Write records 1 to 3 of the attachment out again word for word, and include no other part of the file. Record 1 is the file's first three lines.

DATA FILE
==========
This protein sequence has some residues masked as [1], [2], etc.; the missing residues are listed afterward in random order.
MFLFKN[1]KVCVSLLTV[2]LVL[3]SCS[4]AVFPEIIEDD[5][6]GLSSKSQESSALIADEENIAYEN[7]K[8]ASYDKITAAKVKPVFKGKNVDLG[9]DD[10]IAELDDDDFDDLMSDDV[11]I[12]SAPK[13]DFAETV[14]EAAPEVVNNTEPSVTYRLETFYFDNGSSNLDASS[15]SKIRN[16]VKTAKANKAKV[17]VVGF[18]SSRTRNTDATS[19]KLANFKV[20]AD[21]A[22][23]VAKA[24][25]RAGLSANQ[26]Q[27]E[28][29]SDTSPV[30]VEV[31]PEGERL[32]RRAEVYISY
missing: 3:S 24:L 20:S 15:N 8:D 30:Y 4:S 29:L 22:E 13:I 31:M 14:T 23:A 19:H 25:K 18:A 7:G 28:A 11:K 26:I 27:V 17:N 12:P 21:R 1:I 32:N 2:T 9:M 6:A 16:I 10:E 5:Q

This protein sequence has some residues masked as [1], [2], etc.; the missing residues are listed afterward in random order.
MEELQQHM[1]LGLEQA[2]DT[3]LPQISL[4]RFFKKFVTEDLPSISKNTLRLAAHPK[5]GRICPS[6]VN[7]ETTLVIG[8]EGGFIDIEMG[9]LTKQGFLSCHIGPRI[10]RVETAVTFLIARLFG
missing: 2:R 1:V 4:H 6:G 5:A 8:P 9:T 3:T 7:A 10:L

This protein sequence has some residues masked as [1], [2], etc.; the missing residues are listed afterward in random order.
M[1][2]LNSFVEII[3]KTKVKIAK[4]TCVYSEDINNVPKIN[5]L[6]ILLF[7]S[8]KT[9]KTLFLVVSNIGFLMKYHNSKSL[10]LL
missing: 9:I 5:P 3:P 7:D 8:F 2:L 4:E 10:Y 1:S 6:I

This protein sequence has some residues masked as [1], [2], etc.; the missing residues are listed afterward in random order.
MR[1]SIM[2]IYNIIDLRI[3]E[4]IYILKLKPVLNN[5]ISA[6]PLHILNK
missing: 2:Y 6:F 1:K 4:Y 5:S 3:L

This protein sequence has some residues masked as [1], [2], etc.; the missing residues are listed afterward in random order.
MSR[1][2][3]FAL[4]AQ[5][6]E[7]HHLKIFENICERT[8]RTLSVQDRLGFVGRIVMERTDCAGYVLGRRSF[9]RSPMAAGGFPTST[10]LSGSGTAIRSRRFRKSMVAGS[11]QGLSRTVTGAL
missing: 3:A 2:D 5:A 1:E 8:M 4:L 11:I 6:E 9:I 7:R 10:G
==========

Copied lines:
This protein sequence has some residues masked as [1], [2], etc.; the missing residues are listed afterward in random order.
MFLFKN[1]KVCVSLLTV[2]LVL[3]SCS[4]AVFPEIIEDD[5][6]GLSSKSQESSALIADEENIAYEN[7]K[8]ASYDKITAAKVKPVFKGKNVDLG[9]DD[10]IAELDDDDFDDLMSDDV[11]I[12]SAPK[13]DFAETV[14]EAAPEVVNNTEPSVTYRLETFYFDNGSSNLDASS[15]SKIRN[16]VKTAKANKAKV[17]VVGF[18]SSRTRNTDATS[19]KLANFKV[20]AD[21]A[22][23]VAKA[24][25]RAGLSANQ[26]Q[27]E[28][29]SDTSPV[30]VEV[31]PEGERL[32]RRAEVYISY
missing: 3:S 24:L 20:S 15:N 8:D 30:Y 4:S 29:L 22:E 13:I 31:M 14:T 23:A 19:H 25:K 18:A 7:G 28:A 11:K 26:I 27:V 17:N 12:P 21:R 1:I 32:N 2:T 9:M 6:A 16:I 10:E 5:Q

This protein sequence has some residues masked as [1], [2], etc.; the missing residues are listed afterward in random order.
MEELQQHM[1]LGLEQA[2]DT[3]LPQISL[4]RFFKKFVTEDLPSISKNTLRLAAHPK[5]GRICPS[6]VN[7]ETTLVIG[8]EGGFIDIEMG[9]LTKQGFLSCHIGPRI[10]RVETAVTFLIARLFG
missing: 2:R 1:V 4:H 6:G 5:A 8:P 9:T 3:T 7:A 10:L

This protein sequence has some residues masked as [1], [2], etc.; the missing residues are listed afterward in random order.
M[1][2]LNSFVEII[3]KTKVKIAK[4]TCVYSEDINNVPKIN[5]L[6]ILLF[7]S[8]KT[9]KTLFLVVSNIGFLMKYHNSKSL[10]LL
missing: 9:I 5:P 3:P 7:D 8:F 2:L 4:E 10:Y 1:S 6:I